Ultimately, I came away from these feeling unmoved and unenlightened. There's nothing terribly fresh here, and while Kinsley's writing is crisp and vivid, without insights that make me sit up and take notice, I ended up shrugging my shoulders. There's an odd and quirky proposal to solve the country's fiscal problems bolted on to the end that comes out of nowhere, but aside from that....
If you're looking for something to read about mortality, for my money you're better off reading "Nothing to Be Frightened Of" by Julian Barnes. Beautiful prose, and real thought has gone into the ideas it contains. This is obviously equally personal, but far more disjointed.
I hate to put it this way, but in a usually light-hearted manner, this book is Kinsley's "up-yours" to the disorder. As in, "You might cripple me in my final years, but I look at how well I can still communicate and evoke laughter." In this understated manner, Kinsley is inspiring in his courage.
The book is small in size and short in pages. It's a "pocket book" in a very real sense. As I recall, it is about 8 chapters, or essays including a final one of 1 page. They need not be read chronologically. My favorite was #5 where he provided interesting information about the cognitive difficulties of the disorder. I hadn't realized it harmed the executive functioning of the brain along with the brain's muscular control areas. As he points out, many people are not aware of this aspect of the disorder.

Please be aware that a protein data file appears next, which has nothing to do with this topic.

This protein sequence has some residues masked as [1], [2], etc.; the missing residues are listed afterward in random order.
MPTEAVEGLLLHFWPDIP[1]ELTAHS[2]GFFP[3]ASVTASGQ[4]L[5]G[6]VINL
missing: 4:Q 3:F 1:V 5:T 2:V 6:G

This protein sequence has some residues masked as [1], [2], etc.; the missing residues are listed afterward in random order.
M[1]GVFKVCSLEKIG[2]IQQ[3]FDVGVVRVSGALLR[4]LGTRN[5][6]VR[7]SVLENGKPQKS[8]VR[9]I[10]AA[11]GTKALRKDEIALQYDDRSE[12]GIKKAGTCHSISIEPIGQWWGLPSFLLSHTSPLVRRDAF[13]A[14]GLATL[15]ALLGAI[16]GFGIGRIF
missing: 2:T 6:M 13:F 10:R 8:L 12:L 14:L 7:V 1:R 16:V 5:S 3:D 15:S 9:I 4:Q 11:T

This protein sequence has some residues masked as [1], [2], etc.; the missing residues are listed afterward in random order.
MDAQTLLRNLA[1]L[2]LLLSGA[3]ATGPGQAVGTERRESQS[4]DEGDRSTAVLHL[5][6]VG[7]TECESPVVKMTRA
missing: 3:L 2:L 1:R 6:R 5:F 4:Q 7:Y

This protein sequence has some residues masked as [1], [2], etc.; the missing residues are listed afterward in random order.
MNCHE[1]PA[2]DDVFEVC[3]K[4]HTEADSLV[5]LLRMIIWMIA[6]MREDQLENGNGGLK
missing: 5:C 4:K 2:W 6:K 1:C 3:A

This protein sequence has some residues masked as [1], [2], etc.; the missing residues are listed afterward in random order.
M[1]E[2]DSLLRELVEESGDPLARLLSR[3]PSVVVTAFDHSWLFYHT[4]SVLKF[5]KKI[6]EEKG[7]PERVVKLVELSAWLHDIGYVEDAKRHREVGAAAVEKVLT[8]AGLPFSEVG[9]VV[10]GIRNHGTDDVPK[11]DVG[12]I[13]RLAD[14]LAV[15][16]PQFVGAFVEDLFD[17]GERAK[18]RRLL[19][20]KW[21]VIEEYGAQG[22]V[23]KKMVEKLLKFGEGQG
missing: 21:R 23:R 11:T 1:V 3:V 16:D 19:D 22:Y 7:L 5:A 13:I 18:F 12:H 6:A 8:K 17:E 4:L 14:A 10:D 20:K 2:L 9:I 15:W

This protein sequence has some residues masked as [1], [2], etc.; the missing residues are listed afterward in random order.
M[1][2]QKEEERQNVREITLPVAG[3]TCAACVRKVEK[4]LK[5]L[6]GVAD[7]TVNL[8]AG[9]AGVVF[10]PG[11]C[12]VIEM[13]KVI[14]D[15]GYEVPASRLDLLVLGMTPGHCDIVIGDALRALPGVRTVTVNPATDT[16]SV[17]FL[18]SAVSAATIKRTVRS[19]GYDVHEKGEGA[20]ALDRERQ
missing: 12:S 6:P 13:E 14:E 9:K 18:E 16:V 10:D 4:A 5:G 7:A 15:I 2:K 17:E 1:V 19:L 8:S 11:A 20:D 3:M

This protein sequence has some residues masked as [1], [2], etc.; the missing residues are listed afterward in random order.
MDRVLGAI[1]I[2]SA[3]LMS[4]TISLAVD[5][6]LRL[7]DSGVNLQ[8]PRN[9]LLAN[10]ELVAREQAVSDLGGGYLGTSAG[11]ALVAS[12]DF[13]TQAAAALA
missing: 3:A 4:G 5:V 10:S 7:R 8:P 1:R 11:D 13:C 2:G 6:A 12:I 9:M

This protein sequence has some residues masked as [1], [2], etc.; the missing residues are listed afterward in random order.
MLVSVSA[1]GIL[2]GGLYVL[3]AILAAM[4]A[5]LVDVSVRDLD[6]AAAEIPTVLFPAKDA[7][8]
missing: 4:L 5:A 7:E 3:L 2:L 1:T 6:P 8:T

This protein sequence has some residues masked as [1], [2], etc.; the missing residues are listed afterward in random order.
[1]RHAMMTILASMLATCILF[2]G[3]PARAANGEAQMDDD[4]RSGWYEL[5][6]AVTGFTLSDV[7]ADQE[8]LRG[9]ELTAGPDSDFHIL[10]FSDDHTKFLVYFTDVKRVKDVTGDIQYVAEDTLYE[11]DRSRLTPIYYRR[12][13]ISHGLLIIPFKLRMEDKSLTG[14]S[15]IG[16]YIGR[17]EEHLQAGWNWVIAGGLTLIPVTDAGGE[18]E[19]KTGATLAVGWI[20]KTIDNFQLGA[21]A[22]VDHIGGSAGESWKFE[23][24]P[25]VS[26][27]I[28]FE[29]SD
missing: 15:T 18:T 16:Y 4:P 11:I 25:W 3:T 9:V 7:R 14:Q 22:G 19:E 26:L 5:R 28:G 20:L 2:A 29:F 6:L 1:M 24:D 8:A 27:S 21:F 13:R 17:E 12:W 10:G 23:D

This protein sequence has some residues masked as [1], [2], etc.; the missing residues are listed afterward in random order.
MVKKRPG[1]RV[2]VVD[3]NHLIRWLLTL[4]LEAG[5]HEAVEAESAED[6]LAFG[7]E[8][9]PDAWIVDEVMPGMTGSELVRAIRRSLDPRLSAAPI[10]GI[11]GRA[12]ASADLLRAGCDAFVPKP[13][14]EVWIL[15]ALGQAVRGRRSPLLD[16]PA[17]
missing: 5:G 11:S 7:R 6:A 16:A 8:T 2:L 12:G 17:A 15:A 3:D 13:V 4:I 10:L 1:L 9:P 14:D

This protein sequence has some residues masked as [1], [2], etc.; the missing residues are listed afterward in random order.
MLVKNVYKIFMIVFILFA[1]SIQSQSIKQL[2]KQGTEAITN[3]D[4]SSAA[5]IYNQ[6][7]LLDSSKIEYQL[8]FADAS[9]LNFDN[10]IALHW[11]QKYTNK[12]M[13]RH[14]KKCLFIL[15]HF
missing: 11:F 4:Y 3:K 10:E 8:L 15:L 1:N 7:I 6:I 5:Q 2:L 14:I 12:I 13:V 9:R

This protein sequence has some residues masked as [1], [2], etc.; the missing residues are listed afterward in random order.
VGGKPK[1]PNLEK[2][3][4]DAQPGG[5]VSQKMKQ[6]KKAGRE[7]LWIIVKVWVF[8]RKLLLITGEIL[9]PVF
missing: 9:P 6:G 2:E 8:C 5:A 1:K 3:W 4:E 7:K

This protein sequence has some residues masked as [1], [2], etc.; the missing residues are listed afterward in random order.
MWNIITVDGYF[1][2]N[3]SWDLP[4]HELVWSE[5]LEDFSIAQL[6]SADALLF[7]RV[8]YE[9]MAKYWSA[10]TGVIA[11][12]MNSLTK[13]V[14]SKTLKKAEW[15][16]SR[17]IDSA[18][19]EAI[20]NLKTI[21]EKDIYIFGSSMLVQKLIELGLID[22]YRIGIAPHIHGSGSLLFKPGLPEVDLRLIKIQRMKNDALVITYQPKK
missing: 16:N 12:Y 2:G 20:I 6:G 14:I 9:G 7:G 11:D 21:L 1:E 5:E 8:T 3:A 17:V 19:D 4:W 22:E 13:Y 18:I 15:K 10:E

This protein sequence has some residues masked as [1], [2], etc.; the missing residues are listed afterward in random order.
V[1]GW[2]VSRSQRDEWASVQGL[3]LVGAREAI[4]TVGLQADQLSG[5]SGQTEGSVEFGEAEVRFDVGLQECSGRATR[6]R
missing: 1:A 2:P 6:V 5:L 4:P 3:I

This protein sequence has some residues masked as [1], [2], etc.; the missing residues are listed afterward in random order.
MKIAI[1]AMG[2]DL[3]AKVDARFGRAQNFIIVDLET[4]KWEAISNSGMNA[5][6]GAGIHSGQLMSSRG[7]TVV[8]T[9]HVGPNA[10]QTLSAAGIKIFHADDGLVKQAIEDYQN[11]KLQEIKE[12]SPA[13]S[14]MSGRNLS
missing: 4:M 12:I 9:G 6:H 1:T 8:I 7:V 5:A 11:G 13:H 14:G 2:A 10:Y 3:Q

Obviously this is a book that deals with the subject matter of Parkinson's, dementia, aging and death in a sensitive fashion. I would certainly recommend it for those who are seeing degeneration in their loved ones. I think there is also great value in it for those facing these problems too. I can imagine that it would be a comfort for all such persons.
Michael Kinsley had me at "hello"...I loved his observations of older people. Being a boomer myself I am trying to learn what IS typical of old folks and try NOT be like them, hehe. I don't want to stop strangers doing their laps in a swimming pool, to tell them how old I am, and what I used to do for a living. The author is witty and self deprecating. I liked his assessment of the problem of having to give up driving - and I really thought highly of him for doing it for his wife. I appreciated the info about Parkinson's, found it all interesting.
But then...then Kinsley went on to ramble about the national debt and Americans becoming Islam-Nazis. I do not share his political opinions and I bought his book to read about old age and NOT to find out what Mr. Kinsley thinks about inheritance tax. He is certainly entitled to an opinion on that, I just think I was duped to pay for reading it. Overall I enjoyed reading the first half of the book tremendously...but the book is not that long, so - I enjoyed it for just a little while.